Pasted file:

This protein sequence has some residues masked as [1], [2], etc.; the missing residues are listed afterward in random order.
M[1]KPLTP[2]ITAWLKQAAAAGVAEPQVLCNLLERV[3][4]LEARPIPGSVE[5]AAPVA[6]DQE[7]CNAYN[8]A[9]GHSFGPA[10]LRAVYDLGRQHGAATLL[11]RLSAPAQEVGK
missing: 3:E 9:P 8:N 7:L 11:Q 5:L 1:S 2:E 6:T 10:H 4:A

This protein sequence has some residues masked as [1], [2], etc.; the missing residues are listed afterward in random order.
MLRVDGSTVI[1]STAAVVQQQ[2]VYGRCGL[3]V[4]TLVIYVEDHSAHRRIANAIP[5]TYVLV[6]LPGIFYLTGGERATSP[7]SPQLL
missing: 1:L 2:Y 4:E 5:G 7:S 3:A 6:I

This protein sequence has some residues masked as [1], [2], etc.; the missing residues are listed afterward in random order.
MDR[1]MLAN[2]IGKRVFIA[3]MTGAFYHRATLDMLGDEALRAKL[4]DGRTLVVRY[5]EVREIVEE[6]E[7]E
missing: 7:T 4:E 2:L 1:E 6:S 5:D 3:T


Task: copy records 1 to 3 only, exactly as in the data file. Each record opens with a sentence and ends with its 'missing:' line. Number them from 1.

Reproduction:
This protein sequence has some residues masked as [1], [2], etc.; the missing residues are listed afterward in random order.
M[1]KPLTP[2]ITAWLKQAAAAGVAEPQVLCNLLERV[3][4]LEARPIPGSVE[5]AAPVA[6]DQE[7]CNAYN[8]A[9]GHSFGPA[10]LRAVYDLGRQHGAATLL[11]RLSAPAQEVGK
missing: 3:E 9:P 8:N 7:L 11:Q 5:L 1:S 2:E 6:T 10:H 4:A

This protein sequence has some residues masked as [1], [2], etc.; the missing residues are listed afterward in random order.
MLRVDGSTVI[1]STAAVVQQQ[2]VYGRCGL[3]V[4]TLVIYVEDHSAHRRIANAIP[5]TYVLV[6]LPGIFYLTGGERATSP[7]SPQLL
missing: 1:L 2:Y 4:E 5:G 7:S 3:A 6:I

This protein sequence has some residues masked as [1], [2], etc.; the missing residues are listed afterward in random order.
MDR[1]MLAN[2]IGKRVFIA[3]MTGAFYHRATLDMLGDEALRAKL[4]DGRTLVVRY[5]EVREIVEE[6]E[7]E
missing: 7:T 4:E 2:L 1:E 6:S 5:D 3:T